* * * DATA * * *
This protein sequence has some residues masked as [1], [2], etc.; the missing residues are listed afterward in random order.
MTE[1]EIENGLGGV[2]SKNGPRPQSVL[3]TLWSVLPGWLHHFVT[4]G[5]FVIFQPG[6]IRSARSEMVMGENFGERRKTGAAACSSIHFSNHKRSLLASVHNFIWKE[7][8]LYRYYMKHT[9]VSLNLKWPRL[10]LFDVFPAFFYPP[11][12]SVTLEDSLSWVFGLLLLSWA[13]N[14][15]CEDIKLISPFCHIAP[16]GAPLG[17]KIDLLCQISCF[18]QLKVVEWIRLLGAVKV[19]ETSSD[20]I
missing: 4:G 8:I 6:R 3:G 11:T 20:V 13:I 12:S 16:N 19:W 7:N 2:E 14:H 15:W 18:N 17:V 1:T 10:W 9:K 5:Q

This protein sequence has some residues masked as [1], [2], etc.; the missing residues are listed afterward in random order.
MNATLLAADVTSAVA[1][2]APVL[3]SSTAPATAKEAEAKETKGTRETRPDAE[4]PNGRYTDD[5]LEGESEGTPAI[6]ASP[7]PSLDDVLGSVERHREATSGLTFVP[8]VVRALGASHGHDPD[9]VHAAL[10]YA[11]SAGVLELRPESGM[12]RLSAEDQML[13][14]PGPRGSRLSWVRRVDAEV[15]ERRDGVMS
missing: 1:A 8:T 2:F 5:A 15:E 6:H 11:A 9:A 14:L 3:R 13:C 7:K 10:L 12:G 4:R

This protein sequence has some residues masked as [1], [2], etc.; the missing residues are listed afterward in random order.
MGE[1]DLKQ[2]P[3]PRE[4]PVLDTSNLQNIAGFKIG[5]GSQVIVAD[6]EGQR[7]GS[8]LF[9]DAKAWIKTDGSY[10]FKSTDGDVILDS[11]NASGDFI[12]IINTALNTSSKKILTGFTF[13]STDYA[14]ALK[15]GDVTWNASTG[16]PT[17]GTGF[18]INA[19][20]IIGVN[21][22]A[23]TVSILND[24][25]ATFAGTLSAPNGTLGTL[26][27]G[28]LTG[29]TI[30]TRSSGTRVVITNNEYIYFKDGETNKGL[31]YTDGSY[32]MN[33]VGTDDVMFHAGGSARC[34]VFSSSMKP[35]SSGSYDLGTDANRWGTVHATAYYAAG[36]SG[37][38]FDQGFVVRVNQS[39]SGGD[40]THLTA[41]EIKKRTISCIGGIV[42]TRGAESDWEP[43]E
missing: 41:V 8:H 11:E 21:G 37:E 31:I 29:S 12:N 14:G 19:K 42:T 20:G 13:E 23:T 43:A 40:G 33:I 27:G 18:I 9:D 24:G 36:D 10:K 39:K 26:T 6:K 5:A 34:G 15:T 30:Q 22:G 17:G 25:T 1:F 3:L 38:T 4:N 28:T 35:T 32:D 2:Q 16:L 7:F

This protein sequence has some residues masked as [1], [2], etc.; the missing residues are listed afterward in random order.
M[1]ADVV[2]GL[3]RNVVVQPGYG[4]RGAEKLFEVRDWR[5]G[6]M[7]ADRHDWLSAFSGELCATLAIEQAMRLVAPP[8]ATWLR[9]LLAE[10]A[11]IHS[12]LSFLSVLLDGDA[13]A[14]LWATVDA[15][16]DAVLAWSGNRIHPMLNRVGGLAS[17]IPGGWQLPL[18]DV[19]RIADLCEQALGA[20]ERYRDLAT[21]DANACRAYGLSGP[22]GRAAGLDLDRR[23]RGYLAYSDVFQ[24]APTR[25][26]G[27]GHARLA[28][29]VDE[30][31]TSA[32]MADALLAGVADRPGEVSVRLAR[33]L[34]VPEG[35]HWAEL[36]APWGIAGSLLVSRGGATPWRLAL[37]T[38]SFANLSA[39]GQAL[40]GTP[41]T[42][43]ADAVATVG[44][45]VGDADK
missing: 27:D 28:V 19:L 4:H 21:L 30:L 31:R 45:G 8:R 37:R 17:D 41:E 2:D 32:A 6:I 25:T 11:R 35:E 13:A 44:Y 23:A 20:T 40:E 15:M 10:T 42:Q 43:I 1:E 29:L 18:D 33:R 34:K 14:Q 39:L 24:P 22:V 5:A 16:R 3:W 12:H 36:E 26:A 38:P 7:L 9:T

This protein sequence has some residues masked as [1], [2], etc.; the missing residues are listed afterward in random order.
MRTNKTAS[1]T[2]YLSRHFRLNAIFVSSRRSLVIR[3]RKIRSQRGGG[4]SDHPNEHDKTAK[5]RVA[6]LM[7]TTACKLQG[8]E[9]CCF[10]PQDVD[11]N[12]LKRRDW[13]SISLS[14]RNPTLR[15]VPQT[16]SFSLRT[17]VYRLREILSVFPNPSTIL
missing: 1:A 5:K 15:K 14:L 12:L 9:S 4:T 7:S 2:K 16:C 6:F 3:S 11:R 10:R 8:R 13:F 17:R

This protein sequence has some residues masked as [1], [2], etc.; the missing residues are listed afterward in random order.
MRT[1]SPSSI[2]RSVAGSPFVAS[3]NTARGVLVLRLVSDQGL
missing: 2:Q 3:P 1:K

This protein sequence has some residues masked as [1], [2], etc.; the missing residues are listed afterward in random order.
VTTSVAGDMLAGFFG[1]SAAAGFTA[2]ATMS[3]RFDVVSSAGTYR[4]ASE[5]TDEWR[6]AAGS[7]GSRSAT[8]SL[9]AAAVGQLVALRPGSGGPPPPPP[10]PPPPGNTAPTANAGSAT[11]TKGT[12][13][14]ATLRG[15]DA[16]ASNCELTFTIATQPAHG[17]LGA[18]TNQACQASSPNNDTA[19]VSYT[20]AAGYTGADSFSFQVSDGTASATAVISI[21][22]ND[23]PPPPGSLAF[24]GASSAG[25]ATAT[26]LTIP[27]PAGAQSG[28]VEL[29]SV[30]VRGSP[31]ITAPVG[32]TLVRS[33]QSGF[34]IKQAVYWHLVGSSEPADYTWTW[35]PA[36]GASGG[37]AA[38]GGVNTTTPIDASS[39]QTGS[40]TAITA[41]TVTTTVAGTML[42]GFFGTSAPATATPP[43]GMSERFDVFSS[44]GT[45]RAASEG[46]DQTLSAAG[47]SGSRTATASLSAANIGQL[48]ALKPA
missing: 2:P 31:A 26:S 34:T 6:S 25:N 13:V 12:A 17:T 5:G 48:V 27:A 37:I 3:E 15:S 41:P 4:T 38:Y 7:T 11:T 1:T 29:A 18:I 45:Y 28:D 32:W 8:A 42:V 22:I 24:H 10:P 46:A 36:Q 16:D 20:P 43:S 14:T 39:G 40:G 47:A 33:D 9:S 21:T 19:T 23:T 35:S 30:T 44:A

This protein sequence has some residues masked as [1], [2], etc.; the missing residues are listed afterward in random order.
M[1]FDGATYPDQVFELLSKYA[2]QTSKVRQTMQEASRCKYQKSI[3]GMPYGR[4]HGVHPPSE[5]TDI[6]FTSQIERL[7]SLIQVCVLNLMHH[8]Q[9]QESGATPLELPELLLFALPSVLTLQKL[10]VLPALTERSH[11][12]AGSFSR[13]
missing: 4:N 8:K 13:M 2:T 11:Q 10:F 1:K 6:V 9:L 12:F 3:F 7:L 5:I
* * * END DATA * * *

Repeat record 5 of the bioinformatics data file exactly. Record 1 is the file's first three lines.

This protein sequence has some residues masked as [1], [2], etc.; the missing residues are listed afterward in random order.
MRTNKTAS[1]T[2]YLSRHFRLNAIFVSSRRSLVIR[3]RKIRSQRGGG[4]SDHPNEHDKTAK[5]RVA[6]LM[7]TTACKLQG[8]E[9]CCF[10]PQDVD[11]N[12]LKRRDW[13]SISLS[14]RNPTLR[15]VPQT[16]SFSLRT[17]VYRLREILSVFPNPSTIL
missing: 1:A 5:K 15:K 14:L 12:L 9:S 4:T 7:S 2:K 16:C 6:F 3:S 11:R 10:R 8:R 13:F 17:R